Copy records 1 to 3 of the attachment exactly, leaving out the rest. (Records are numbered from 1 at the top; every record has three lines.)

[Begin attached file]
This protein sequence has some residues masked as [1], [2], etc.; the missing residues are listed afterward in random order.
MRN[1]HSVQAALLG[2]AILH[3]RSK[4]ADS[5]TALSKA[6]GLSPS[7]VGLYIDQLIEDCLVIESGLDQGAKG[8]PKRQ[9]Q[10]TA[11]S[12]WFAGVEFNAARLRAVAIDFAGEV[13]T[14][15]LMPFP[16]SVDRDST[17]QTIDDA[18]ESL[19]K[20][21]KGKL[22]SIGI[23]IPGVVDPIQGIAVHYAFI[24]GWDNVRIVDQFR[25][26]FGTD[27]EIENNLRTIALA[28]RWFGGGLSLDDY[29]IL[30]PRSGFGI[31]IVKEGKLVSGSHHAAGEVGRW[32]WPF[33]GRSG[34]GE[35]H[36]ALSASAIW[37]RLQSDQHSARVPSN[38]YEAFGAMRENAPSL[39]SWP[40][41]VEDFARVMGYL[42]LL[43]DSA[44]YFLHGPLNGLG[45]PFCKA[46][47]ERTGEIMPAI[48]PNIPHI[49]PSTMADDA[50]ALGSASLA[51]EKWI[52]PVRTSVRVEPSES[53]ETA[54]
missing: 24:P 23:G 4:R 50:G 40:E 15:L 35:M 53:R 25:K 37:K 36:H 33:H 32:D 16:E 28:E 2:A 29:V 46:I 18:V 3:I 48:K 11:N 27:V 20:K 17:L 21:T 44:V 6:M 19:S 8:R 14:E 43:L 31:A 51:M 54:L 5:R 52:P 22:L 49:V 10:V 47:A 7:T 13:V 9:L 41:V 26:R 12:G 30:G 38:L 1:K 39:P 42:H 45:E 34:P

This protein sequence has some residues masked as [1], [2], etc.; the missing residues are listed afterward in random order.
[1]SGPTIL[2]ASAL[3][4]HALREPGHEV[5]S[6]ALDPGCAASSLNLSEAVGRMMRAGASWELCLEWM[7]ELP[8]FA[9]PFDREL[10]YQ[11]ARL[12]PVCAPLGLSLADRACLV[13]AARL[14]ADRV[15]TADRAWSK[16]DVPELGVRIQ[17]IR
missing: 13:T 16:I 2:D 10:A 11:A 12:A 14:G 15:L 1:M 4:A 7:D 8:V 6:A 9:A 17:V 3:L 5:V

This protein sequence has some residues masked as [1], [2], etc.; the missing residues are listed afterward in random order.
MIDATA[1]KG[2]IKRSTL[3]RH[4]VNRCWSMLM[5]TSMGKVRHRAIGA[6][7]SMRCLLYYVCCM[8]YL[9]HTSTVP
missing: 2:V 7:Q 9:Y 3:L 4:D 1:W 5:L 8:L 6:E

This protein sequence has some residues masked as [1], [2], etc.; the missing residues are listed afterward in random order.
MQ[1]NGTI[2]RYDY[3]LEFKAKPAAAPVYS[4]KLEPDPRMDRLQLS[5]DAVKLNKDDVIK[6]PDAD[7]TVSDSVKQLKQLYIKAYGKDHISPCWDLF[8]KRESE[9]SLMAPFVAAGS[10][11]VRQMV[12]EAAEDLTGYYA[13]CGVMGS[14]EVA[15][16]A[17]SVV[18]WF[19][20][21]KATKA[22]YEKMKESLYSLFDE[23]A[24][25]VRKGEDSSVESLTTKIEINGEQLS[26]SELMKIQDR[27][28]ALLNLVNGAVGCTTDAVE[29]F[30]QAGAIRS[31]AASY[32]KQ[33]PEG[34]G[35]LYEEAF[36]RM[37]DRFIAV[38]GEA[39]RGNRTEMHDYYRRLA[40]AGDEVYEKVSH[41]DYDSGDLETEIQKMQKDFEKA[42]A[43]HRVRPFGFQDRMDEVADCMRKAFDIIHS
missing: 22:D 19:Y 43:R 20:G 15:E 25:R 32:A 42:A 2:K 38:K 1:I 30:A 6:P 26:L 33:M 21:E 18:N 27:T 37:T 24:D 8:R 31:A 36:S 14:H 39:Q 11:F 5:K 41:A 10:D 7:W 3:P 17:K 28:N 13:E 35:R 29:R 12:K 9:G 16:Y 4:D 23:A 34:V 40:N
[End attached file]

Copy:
This protein sequence has some residues masked as [1], [2], etc.; the missing residues are listed afterward in random order.
MRN[1]HSVQAALLG[2]AILH[3]RSK[4]ADS[5]TALSKA[6]GLSPS[7]VGLYIDQLIEDCLVIESGLDQGAKG[8]PKRQ[9]Q[10]TA[11]S[12]WFAGVEFNAARLRAVAIDFAGEV[13]T[14][15]LMPFP[16]SVDRDST[17]QTIDDA[18]ESL[19]K[20][21]KGKL[22]SIGI[23]IPGVVDPIQGIAVHYAFI[24]GWDNVRIVDQFR[25][26]FGTD[27]EIENNLRTIALA[28]RWFGGGLSLDDY[29]IL[30]PRSGFGI[31]IVKEGKLVSGSHHAAGEVGRW[32]WPF[33]GRSG[34]GE[35]H[36]ALSASAIW[37]RLQSDQHSARVPSN[38]YEAFGAMRENAPSL[39]SWP[40][41]VEDFARVMGYL[42]LL[43]DSA[44]YFLHGPLNGLG[45]PFCKA[46][47]ERTGEIMPAI[48]PNIPHI[49]PSTMADDA[50]ALGSASLA[51]EKWI[52]PVRTSVRVEPSES[53]ETA[54]
missing: 24:P 23:G 4:R 50:G 40:E 15:L 35:M 53:R 25:K 37:K 36:H 33:H 32:D 16:E 28:E 2:A 29:V 46:I 18:V 3:I 48:K 11:N 27:V 20:K 17:L 21:T 44:V 6:M 19:S 8:R 14:E 43:L 31:A 51:M 54:L 5:R 52:P 22:L 49:V 10:V 47:A 7:T 13:V 9:L 41:V 26:R 12:G 30:G 38:L 1:K 39:P 42:H 45:E 34:P

This protein sequence has some residues masked as [1], [2], etc.; the missing residues are listed afterward in random order.
[1]SGPTIL[2]ASAL[3][4]HALREPGHEV[5]S[6]ALDPGCAASSLNLSEAVGRMMRAGASWELCLEWM[7]ELP[8]FA[9]PFDREL[10]YQ[11]ARL[12]PVCAPLGLSLADRACLV[13]AARL[14]ADRV[15]TADRAWSK[16]DVPELGVRIQ[17]IR
missing: 13:T 16:I 2:D 10:A 11:A 12:A 14:G 15:L 1:M 4:A 7:D 8:V 6:A 9:A 17:V 3:L 5:V

This protein sequence has some residues masked as [1], [2], etc.; the missing residues are listed afterward in random order.
MIDATA[1]KG[2]IKRSTL[3]RH[4]VNRCWSMLM[5]TSMGKVRHRAIGA[6][7]SMRCLLYYVCCM[8]YL[9]HTSTVP
missing: 2:V 7:Q 9:Y 3:L 4:D 1:W 5:L 8:L 6:E